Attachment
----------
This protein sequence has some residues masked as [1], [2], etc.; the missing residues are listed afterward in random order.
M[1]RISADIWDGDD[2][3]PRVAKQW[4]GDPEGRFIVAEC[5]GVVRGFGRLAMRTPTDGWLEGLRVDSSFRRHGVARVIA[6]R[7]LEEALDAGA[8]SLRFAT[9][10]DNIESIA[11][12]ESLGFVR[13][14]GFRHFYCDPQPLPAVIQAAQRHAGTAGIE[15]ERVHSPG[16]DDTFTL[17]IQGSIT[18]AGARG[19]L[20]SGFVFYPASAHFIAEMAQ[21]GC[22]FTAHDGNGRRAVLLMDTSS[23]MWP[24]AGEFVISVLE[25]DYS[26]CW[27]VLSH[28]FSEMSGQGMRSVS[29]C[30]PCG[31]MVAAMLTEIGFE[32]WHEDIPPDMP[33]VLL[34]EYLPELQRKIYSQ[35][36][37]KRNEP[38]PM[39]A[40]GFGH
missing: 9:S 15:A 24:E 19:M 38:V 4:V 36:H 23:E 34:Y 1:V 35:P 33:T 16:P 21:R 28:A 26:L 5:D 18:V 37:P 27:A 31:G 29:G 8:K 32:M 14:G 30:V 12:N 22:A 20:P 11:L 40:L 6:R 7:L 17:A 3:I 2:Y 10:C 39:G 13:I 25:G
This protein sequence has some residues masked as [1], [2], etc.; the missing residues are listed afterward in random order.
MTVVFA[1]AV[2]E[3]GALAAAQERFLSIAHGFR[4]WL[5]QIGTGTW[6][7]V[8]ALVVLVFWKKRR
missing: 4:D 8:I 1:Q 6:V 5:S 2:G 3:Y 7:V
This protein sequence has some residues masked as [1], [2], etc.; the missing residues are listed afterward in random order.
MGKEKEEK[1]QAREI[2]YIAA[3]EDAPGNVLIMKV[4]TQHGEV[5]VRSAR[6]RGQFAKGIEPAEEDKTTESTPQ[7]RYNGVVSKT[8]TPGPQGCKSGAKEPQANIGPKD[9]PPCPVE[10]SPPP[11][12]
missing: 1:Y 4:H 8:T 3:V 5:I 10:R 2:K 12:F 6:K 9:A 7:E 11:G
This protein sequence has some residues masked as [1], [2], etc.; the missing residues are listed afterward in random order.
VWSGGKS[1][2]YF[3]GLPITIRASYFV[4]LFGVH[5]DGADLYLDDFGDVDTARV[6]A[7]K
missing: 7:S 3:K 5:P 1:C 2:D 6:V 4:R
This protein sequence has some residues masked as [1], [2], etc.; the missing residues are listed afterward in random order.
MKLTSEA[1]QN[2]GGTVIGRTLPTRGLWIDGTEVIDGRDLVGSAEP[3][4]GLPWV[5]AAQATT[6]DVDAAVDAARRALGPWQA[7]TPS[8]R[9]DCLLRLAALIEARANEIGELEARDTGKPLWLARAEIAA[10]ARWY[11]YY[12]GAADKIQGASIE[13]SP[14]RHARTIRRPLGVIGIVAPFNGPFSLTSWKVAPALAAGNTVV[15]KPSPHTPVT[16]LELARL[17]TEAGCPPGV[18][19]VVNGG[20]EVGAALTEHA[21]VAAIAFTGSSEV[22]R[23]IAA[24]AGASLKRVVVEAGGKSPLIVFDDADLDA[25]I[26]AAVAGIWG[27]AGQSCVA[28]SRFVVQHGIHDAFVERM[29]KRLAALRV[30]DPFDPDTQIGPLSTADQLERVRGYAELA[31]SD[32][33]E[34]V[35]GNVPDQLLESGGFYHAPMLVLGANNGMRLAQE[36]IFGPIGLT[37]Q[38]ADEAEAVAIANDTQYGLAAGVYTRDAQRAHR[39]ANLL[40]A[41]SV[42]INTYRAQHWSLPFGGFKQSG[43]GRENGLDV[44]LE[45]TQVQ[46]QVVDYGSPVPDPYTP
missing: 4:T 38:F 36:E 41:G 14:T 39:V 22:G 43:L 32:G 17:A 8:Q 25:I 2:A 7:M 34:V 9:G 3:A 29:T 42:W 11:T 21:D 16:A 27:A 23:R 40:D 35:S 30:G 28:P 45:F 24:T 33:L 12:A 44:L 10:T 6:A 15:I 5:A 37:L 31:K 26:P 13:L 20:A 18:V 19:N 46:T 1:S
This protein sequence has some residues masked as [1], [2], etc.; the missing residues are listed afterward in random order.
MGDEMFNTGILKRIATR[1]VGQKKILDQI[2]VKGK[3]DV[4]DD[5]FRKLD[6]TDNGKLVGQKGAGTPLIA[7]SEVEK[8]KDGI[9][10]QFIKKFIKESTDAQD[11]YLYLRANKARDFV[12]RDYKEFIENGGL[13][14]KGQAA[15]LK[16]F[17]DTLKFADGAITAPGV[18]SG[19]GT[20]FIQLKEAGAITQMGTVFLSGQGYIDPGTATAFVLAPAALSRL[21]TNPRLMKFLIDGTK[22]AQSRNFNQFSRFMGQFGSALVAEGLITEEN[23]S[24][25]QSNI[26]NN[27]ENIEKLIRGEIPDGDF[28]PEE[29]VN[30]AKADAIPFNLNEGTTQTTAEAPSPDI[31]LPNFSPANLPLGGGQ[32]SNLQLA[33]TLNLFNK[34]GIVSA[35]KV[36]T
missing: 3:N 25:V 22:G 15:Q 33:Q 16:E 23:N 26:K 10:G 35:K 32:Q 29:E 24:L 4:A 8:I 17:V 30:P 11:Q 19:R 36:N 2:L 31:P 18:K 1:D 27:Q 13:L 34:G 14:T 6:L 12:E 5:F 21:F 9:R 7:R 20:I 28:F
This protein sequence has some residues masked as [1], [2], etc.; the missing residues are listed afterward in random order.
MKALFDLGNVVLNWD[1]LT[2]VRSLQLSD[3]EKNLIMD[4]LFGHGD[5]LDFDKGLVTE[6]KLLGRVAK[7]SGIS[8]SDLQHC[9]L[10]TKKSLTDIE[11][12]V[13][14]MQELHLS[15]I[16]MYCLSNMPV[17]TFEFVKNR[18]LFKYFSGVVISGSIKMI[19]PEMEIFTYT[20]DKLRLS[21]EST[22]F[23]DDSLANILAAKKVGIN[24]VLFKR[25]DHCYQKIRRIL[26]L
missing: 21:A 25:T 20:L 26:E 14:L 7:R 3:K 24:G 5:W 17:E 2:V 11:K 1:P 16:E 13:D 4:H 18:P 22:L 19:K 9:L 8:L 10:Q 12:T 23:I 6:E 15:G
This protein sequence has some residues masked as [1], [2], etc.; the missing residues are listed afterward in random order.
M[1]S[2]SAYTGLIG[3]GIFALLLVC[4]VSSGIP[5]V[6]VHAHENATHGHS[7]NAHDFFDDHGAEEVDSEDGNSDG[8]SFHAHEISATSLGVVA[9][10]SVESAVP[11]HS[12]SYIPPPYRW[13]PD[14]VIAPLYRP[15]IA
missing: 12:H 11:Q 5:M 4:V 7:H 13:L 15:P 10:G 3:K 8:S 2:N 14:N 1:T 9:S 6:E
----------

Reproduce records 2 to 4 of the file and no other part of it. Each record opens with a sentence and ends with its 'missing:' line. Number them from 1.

This protein sequence has some residues masked as [1], [2], etc.; the missing residues are listed afterward in random order.
MTVVFA[1]AV[2]E[3]GALAAAQERFLSIAHGFR[4]WL[5]QIGTGTW[6][7]V[8]ALVVLVFWKKRR
missing: 4:D 8:I 1:Q 6:V 5:S 2:G 3:Y 7:V
This protein sequence has some residues masked as [1], [2], etc.; the missing residues are listed afterward in random order.
MGKEKEEK[1]QAREI[2]YIAA[3]EDAPGNVLIMKV[4]TQHGEV[5]VRSAR[6]RGQFAKGIEPAEEDKTTESTPQ[7]RYNGVVSKT[8]TPGPQGCKSGAKEPQANIGPKD[9]PPCPVE[10]SPPP[11][12]
missing: 1:Y 4:H 8:T 3:V 5:I 10:R 2:K 12:F 6:K 9:A 7:E 11:G
This protein sequence has some residues masked as [1], [2], etc.; the missing residues are listed afterward in random order.
VWSGGKS[1][2]YF[3]GLPITIRASYFV[4]LFGVH[5]DGADLYLDDFGDVDTARV[6]A[7]K
missing: 7:S 3:K 5:P 1:C 2:D 6:V 4:R